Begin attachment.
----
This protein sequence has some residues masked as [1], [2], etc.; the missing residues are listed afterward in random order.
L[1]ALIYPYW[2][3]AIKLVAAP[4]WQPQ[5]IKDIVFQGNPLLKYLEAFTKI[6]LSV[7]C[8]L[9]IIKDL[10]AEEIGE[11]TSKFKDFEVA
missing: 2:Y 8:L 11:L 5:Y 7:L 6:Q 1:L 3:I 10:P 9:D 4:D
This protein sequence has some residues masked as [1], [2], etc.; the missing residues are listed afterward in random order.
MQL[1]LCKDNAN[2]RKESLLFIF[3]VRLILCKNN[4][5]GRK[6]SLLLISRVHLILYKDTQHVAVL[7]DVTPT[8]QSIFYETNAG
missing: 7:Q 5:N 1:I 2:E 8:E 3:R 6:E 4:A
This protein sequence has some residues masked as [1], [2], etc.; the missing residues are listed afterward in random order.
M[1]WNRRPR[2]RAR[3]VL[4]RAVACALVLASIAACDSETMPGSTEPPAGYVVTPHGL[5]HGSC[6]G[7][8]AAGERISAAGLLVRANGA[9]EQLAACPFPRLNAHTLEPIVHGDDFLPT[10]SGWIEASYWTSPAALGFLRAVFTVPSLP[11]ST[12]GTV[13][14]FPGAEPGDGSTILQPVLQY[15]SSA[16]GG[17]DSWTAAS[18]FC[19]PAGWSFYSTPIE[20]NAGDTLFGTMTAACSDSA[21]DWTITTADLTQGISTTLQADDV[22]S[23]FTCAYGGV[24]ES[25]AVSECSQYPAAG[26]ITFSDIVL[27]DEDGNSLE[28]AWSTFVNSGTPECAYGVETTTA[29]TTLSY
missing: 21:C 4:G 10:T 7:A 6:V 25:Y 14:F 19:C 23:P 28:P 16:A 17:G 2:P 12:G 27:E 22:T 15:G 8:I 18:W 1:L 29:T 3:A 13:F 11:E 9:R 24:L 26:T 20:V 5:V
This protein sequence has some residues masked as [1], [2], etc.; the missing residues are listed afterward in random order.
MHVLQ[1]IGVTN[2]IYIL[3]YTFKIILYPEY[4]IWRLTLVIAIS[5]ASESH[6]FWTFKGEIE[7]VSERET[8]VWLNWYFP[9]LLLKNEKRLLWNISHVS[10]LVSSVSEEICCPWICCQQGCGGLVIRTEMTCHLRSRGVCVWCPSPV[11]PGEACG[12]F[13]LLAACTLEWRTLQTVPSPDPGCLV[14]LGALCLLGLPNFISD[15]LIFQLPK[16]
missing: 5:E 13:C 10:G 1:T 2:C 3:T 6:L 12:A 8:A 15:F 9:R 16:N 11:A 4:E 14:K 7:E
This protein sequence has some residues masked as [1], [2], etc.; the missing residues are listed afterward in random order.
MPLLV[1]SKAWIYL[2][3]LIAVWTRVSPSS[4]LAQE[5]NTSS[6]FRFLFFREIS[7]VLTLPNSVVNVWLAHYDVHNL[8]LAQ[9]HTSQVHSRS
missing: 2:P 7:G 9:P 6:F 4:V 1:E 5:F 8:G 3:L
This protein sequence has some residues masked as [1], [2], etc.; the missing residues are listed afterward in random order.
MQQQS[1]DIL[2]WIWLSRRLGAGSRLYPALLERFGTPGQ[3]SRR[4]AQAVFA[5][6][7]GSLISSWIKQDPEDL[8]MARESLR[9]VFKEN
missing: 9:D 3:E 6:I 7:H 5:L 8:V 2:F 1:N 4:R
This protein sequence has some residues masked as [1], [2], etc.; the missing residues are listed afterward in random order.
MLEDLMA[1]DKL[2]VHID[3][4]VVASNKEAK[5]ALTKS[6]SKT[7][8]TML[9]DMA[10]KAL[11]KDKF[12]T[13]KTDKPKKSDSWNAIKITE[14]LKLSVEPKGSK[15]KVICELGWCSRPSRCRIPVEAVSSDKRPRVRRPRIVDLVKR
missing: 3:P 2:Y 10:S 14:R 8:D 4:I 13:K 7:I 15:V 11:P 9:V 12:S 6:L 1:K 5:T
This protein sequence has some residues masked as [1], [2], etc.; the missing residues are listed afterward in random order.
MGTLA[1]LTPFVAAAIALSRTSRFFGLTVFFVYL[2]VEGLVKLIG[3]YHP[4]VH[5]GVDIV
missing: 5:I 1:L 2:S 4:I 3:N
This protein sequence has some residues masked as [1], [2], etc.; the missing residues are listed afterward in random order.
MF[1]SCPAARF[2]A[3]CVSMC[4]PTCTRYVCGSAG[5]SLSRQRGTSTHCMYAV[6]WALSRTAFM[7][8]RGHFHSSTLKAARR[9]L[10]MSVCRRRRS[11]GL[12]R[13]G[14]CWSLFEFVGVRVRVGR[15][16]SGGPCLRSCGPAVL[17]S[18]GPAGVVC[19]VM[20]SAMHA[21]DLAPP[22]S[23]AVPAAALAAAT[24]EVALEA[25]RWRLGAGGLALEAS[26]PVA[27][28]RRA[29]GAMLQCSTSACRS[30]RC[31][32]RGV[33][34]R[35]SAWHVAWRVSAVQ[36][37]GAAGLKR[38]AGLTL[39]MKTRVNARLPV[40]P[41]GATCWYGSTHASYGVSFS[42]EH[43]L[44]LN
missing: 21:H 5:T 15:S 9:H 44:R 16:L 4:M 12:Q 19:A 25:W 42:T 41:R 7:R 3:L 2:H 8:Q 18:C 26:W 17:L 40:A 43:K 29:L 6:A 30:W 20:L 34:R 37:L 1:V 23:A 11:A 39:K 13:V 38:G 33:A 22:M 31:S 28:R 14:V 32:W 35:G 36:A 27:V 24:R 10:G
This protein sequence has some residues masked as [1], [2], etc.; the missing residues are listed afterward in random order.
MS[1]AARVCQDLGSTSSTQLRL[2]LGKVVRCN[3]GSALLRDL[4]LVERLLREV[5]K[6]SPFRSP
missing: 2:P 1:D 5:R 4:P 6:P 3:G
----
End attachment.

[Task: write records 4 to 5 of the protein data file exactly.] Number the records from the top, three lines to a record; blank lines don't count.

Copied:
This protein sequence has some residues masked as [1], [2], etc.; the missing residues are listed afterward in random order.
MHVLQ[1]IGVTN[2]IYIL[3]YTFKIILYPEY[4]IWRLTLVIAIS[5]ASESH[6]FWTFKGEIE[7]VSERET[8]VWLNWYFP[9]LLLKNEKRLLWNISHVS[10]LVSSVSEEICCPWICCQQGCGGLVIRTEMTCHLRSRGVCVWCPSPV[11]PGEACG[12]F[13]LLAACTLEWRTLQTVPSPDPGCLV[14]LGALCLLGLPNFISD[15]LIFQLPK[16]
missing: 5:E 13:C 10:G 1:T 2:C 3:T 6:L 12:A 8:A 15:F 9:R 16:N 11:A 4:E 14:K 7:E
This protein sequence has some residues masked as [1], [2], etc.; the missing residues are listed afterward in random order.
MPLLV[1]SKAWIYL[2][3]LIAVWTRVSPSS[4]LAQE[5]NTSS[6]FRFLFFREIS[7]VLTLPNSVVNVWLAHYDVHNL[8]LAQ[9]HTSQVHSRS
missing: 2:P 7:G 9:P 6:F 4:V 1:E 5:F 8:G 3:L